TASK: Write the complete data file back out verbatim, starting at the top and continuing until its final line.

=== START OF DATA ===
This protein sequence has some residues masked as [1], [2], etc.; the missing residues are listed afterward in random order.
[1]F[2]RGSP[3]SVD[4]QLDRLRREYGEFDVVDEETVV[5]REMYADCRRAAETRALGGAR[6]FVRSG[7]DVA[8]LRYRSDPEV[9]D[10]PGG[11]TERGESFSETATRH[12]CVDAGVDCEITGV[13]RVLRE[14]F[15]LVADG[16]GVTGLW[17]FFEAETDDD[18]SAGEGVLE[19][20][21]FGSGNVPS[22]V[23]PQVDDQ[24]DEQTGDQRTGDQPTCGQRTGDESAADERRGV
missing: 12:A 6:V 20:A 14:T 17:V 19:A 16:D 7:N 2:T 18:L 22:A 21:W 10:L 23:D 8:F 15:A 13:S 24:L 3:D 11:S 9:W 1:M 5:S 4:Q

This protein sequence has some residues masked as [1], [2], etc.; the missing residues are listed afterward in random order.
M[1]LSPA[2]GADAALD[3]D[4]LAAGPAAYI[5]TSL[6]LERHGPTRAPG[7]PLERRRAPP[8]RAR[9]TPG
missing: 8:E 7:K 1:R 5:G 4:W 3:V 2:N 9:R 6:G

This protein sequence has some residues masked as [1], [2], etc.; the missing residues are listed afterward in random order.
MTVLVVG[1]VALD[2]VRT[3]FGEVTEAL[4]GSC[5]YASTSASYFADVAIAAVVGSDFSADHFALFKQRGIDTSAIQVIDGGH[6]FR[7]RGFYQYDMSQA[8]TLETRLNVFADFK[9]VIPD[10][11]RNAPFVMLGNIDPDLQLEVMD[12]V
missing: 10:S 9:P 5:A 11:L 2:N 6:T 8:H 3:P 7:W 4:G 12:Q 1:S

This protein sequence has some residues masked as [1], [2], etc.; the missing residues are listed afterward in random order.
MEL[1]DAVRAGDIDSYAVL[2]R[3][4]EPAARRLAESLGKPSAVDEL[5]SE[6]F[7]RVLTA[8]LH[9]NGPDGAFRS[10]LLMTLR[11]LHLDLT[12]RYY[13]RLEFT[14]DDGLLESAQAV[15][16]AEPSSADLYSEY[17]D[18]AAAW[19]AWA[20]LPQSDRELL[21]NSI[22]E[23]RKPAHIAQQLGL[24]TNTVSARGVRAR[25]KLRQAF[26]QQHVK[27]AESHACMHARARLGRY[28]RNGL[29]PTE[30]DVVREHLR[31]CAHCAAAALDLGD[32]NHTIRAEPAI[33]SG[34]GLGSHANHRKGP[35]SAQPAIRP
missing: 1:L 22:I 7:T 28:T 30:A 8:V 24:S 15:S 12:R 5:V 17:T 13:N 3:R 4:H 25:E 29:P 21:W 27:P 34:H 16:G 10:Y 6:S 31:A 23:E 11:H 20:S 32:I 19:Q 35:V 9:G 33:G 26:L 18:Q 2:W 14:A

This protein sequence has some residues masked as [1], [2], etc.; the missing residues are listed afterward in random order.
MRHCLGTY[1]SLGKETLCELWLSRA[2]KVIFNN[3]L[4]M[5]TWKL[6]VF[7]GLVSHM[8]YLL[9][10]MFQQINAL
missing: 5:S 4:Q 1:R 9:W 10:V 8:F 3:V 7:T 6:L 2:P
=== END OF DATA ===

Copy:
This protein sequence has some residues masked as [1], [2], etc.; the missing residues are listed afterward in random order.
[1]F[2]RGSP[3]SVD[4]QLDRLRREYGEFDVVDEETVV[5]REMYADCRRAAETRALGGAR[6]FVRSG[7]DVA[8]LRYRSDPEV[9]D[10]PGG[11]TERGESFSETATRH[12]CVDAGVDCEITGV[13]RVLRE[14]F[15]LVADG[16]GVTGLW[17]FFEAETDDD[18]SAGEGVLE[19][20][21]FGSGNVPS[22]V[23]PQVDDQ[24]DEQTGDQRTGDQPTCGQRTGDESAADERRGV
missing: 12:A 6:V 20:A 14:T 17:V 19:A 16:D 7:N 2:T 18:L 22:A 21:W 10:L 23:D 8:F 15:A 13:S 24:L 3:D 11:S 9:W 1:M 5:S 4:Q

This protein sequence has some residues masked as [1], [2], etc.; the missing residues are listed afterward in random order.
M[1]LSPA[2]GADAALD[3]D[4]LAAGPAAYI[5]TSL[6]LERHGPTRAPG[7]PLERRRAPP[8]RAR[9]TPG
missing: 8:E 7:K 1:R 5:G 4:W 3:V 2:N 9:R 6:G

This protein sequence has some residues masked as [1], [2], etc.; the missing residues are listed afterward in random order.
MTVLVVG[1]VALD[2]VRT[3]FGEVTEAL[4]GSC[5]YASTSASYFADVAIAAVVGSDFSADHFALFKQRGIDTSAIQVIDGGH[6]FR[7]RGFYQYDMSQA[8]TLETRLNVFADFK[9]VIPD[10][11]RNAPFVMLGNIDPDLQLEVMD[12]V
missing: 10:S 9:P 5:A 11:L 2:N 6:T 8:H 3:P 7:W 4:G 12:Q 1:S

This protein sequence has some residues masked as [1], [2], etc.; the missing residues are listed afterward in random order.
MEL[1]DAVRAGDIDSYAVL[2]R[3][4]EPAARRLAESLGKPSAVDEL[5]SE[6]F[7]RVLTA[8]LH[9]NGPDGAFRS[10]LLMTLR[11]LHLDLT[12]RYY[13]RLEFT[14]DDGLLESAQAV[15][16]AEPSSADLYSEY[17]D[18]AAAW[19]AWA[20]LPQSDRELL[21]NSI[22]E[23]RKPAHIAQQLGL[24]TNTVSARGVRAR[25]KLRQAF[26]QQHVK[27]AESHACMHARARLGRY[28]RNGL[29]PTE[30]DVVREHLR[31]CAHCAAAALDLGD[32]NHTIRAEPAI[33]SG[34]GLGSHANHRKGP[35]SAQPAIRP
missing: 1:L 22:I 7:T 28:T 30:A 8:V 24:S 15:S 12:R 5:V 17:T 13:N 3:R 4:H 25:E 29:P 21:W 27:P 34:H 16:G 10:Y 6:S 31:A 23:E 11:H 20:S 32:I 19:Q 35:V 9:G 33:G 26:L 18:Q 2:W 14:A

This protein sequence has some residues masked as [1], [2], etc.; the missing residues are listed afterward in random order.
MRHCLGTY[1]SLGKETLCELWLSRA[2]KVIFNN[3]L[4]M[5]TWKL[6]VF[7]GLVSHM[8]YLL[9][10]MFQQINAL
missing: 5:S 4:Q 1:R 9:W 10:V 8:F 3:V 7:T 6:L 2:P